Legal skills and debates in Scotland
Legal skills and debates in Scotland

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1.2.2  Reasoning by analogy

Reasoning by analogy involves drawing specific conclusions from other specific examples based on the similarities between them – the fact that they are ‘analogous’ to one another. When reasoning by analogy takes place, the objective is to say something specific about the case at hand based on the fact that it is ‘like’ other examples in certain ways. This can look a lot like how judicial reasoning takes place using case precedents. Consider Figure 4.

A visual illustration of reasoning by analogy.
Figure 4Reasoning by analogy

Here you are aware of the characteristics of your specific case (step 1), and you are aware of a number of previous cases that may share some of these characteristics with your case. You locate the examples that share the material characteristics of your case (step 2). These form a loose collection of analogous experiences (category A) which are similar to a general principle in inductive reasoning. In step 3, based on the similarities, you assume that your case has other similar characteristics to the analogous experiences, effectively placing your case within the same category as them. In judicial reasoning, this usually involves applying the same legal outcome to your case as was applied to the analogous precedent case or cases.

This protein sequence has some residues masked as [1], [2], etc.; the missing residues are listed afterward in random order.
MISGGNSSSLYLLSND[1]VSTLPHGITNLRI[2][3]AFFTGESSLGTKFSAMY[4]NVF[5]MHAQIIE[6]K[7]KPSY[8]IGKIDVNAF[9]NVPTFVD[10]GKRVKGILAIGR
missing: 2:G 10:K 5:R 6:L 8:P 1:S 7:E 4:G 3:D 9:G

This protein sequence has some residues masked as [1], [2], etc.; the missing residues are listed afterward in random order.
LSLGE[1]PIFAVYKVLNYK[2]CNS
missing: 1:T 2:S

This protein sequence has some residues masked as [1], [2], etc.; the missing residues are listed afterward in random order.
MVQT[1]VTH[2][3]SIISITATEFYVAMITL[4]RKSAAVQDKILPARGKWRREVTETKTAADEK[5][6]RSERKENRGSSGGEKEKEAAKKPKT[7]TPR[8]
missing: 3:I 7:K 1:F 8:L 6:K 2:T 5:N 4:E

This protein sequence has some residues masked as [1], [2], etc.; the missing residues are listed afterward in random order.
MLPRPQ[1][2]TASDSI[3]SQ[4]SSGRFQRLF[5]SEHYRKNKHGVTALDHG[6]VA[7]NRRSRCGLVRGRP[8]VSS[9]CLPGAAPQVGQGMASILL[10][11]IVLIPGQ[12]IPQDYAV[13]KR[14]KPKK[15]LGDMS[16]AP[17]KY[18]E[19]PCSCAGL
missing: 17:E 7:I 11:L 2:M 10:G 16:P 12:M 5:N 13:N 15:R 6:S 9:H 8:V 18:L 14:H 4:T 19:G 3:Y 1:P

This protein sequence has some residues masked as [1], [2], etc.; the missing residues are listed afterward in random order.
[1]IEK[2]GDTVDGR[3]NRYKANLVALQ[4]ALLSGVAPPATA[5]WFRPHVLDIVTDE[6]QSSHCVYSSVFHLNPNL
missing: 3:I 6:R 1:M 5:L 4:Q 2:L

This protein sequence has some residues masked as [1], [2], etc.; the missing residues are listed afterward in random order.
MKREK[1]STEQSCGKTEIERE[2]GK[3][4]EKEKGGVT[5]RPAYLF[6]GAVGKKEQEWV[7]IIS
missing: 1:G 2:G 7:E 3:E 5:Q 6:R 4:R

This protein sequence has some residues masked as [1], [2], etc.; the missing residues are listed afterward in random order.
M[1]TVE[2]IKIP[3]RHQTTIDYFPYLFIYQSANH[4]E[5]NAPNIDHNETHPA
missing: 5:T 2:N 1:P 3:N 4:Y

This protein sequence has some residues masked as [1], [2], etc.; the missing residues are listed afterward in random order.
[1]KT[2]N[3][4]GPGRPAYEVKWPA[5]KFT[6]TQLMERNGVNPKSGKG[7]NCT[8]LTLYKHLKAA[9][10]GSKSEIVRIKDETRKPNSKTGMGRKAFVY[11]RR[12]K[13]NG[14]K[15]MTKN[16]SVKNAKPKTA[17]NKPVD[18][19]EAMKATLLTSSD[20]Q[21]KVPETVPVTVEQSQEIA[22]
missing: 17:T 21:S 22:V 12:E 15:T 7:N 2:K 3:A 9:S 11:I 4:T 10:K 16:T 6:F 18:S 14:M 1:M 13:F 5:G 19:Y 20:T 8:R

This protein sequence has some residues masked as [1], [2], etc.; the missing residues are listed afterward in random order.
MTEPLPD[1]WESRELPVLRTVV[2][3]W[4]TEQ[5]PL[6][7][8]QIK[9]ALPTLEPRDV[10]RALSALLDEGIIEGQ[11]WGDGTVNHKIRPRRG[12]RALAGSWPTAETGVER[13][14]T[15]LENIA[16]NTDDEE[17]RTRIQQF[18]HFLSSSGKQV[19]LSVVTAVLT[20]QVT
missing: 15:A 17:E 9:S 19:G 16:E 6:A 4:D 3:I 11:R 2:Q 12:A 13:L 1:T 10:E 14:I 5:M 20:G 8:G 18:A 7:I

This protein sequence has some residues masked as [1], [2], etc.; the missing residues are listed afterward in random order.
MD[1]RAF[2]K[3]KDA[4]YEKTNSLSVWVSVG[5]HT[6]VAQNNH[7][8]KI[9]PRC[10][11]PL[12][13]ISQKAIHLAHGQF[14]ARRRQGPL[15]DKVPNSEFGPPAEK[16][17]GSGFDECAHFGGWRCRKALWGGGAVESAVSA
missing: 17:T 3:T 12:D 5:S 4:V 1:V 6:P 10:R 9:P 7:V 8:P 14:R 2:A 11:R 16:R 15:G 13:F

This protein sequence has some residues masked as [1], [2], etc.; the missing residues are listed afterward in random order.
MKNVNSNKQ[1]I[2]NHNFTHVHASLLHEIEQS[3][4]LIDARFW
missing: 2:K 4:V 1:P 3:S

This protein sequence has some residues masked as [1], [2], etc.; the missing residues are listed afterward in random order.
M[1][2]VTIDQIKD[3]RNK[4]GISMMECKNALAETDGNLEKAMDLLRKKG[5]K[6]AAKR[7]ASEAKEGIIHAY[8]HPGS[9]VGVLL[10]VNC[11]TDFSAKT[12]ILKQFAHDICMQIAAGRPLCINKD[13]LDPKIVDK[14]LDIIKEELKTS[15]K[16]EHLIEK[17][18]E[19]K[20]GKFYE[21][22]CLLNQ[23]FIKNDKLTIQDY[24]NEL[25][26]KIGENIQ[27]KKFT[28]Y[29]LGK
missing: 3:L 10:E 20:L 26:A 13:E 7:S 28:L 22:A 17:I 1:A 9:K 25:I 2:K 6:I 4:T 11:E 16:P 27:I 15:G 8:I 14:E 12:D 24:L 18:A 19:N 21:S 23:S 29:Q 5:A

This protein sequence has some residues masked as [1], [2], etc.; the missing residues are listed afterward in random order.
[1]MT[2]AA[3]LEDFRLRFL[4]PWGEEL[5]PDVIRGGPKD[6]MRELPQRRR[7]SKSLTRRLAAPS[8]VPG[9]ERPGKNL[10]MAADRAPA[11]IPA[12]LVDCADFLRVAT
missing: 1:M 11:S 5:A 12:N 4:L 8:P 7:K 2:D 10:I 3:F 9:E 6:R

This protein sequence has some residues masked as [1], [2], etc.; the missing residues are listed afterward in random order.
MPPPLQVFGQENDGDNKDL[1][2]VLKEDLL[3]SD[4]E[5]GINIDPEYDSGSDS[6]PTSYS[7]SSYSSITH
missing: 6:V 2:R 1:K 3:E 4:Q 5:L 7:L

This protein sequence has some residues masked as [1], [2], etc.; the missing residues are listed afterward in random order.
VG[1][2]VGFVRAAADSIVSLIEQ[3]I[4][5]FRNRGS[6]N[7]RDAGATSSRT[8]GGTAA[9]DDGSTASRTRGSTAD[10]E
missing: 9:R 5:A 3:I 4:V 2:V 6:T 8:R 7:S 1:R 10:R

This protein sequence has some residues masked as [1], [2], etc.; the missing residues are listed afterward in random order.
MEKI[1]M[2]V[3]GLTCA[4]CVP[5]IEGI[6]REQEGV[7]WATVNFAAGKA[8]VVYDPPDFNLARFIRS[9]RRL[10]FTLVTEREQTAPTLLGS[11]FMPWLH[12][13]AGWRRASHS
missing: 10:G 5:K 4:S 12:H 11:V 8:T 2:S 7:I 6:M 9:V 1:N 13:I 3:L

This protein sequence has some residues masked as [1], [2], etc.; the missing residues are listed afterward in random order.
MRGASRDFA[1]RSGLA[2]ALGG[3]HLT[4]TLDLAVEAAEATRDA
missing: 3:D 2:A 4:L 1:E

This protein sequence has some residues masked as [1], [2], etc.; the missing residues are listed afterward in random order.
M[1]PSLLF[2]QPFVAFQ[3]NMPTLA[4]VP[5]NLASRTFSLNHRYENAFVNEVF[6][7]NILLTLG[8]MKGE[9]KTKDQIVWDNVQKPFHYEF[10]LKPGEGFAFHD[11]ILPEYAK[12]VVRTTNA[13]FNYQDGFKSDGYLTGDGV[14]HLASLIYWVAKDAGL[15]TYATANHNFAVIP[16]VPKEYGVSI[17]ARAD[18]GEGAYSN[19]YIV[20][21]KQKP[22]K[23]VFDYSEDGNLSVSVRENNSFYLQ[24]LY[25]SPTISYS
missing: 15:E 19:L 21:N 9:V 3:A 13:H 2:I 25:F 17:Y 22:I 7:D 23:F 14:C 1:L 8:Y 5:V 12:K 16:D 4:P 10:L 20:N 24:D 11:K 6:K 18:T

The conclusion using reasoning by analogy is much less likely to be certain than for deductive reasoning. It is sometimes considered a form of inductive reasoning, and is unstable because it relies heavily on the choices that you make about which pre-existing examples are similar to your case and why. The green exceptions in the diagram represent cases that you did not consider to be analogous to your case in important ways, so they are excluded. However, it might be that they share other similarities with your specific case that you did not think of, or did not consider important. In reality, therefore, your case may belong in a different category from that which you placed it on your conclusion. Or it may belong with both sets of examples at once, and you have had to make a choice about which cases are more similar in more important ways to yours to decide which legal outcome to transfer across. The truthfulness of the conclusion is entirely dependent on the strength and accuracy of the analogies drawn.

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